The battle for hearts and minds

From the earliest days of online shopping, banks have been working with retailers to ensure that transactions are secure, and Horlock points to Visa's 3-D Secure protocol and MasterCard's SecureCode, which enable authentication of cardholders by their issuers through participating online merchants.

These protocols, which require an additional password to be entered during online purchases, work alongside merchants' own anti-fraud systems and security measures to provide an additional layer of safety, benefitting online retailers and their customers. Along with initiatives by individual banks, such as Nationwide's adaptive authentication processes, they embody the industry's efforts to work closely with merchants and customers in developing security measures that are comprehensive and simple.

"We have systems behind the online payment process that profile transactions, and we can intervene if we think that a customer's account has been compromised," explains Horlock. "Our focus on customers is the motivation for this, and we are pleased to be a top-rated organisation for customer satisfaction, so we constantly engage with them to gather their views about developing our solutions, as well as working with specialist vendors to build our model and our rules."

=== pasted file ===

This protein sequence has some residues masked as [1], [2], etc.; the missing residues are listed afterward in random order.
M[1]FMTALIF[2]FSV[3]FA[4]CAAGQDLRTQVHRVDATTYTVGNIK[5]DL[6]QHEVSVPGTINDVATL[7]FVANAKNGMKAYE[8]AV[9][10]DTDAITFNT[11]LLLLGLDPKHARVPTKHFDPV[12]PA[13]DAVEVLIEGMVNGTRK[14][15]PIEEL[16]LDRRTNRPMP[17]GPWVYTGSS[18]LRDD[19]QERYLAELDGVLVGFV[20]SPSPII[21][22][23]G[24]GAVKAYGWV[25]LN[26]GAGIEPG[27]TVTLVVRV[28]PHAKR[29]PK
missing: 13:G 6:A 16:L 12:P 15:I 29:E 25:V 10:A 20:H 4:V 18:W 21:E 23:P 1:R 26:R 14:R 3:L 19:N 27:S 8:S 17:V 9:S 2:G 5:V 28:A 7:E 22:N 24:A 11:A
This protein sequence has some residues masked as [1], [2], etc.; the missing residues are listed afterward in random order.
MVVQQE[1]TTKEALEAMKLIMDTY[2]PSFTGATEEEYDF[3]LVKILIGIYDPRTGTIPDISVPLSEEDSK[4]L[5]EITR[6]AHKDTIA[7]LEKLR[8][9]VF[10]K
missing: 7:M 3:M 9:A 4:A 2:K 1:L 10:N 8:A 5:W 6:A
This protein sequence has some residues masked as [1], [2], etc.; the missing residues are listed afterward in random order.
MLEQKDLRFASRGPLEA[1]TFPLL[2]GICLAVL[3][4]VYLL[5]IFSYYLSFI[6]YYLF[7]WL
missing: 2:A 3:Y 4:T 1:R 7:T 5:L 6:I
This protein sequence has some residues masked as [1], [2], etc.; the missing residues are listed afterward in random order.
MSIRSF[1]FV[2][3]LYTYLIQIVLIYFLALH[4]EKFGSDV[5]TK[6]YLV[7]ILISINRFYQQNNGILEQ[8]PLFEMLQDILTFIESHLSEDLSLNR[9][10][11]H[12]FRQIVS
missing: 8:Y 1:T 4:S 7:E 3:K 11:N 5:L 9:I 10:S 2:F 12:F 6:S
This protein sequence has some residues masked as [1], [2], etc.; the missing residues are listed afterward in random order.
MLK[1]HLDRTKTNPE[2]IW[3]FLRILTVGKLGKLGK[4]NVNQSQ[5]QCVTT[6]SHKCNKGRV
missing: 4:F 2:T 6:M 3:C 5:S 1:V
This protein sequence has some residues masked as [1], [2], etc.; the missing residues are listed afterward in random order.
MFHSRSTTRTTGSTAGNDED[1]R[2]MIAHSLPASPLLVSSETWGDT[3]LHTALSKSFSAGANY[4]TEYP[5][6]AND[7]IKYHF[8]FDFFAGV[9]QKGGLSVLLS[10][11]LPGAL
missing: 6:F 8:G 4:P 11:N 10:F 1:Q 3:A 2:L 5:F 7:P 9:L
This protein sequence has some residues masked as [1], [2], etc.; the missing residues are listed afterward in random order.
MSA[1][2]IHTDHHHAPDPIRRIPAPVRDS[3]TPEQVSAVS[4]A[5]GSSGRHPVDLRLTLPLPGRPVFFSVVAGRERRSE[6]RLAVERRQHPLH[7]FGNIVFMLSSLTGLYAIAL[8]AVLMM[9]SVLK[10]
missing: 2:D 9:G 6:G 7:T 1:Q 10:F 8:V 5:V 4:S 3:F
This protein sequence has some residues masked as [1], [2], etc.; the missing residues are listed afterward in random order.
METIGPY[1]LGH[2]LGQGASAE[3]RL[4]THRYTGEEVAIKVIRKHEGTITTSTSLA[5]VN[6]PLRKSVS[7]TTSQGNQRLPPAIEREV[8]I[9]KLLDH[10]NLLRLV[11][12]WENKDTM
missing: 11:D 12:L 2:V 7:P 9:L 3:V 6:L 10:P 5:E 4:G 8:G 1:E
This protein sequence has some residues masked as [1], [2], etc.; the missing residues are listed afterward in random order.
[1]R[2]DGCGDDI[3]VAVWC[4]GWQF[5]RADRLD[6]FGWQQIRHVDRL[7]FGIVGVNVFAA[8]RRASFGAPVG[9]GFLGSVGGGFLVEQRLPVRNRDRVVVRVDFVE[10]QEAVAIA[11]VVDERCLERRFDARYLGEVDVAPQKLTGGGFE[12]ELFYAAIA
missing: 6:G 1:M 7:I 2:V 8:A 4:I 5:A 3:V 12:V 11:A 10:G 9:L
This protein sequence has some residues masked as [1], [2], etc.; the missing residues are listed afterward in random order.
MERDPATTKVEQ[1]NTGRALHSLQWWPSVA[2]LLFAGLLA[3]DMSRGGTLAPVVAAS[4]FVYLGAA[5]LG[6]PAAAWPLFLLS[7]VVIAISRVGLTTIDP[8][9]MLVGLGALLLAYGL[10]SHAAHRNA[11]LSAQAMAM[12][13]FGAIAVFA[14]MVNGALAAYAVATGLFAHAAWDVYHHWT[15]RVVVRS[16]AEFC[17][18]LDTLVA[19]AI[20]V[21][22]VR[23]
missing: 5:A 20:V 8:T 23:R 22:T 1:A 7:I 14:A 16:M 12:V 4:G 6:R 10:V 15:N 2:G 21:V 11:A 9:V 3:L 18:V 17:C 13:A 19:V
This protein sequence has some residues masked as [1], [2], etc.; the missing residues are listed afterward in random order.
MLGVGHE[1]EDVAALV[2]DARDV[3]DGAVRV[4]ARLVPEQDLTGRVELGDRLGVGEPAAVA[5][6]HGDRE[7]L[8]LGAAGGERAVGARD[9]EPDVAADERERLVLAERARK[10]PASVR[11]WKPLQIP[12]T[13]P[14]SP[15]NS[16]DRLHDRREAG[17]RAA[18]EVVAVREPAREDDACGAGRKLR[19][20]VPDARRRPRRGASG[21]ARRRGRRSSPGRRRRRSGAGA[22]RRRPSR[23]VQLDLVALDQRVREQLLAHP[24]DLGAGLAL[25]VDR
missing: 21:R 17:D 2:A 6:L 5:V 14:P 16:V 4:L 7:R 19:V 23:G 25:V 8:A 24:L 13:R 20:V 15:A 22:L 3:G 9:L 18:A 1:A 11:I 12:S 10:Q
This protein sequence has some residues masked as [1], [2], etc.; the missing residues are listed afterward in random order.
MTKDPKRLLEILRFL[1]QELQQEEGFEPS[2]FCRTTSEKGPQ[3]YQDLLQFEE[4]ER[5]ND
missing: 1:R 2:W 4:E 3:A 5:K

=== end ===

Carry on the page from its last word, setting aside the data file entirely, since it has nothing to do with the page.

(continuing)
The success of the industry's work on security is such that once customers try online shopping they quickly become convinced that it is safe, convenient and reliable. The main challenge is to get more people shopping online.

"Once people have used online shopping services, the reuse rate is very high," says Horlock. "We want to get more people using it, and we want to continue making it as secure as possible. But we also need to make sure that security does not get in the way of completing transactions. If online retailers have one complaint, it is about abandonment rates, where customer do not finish a transaction because they are asked for too much information or the payment process becomes too complicated. We have to try make the process as simple as possible, so that security does not become an impediment to the transaction."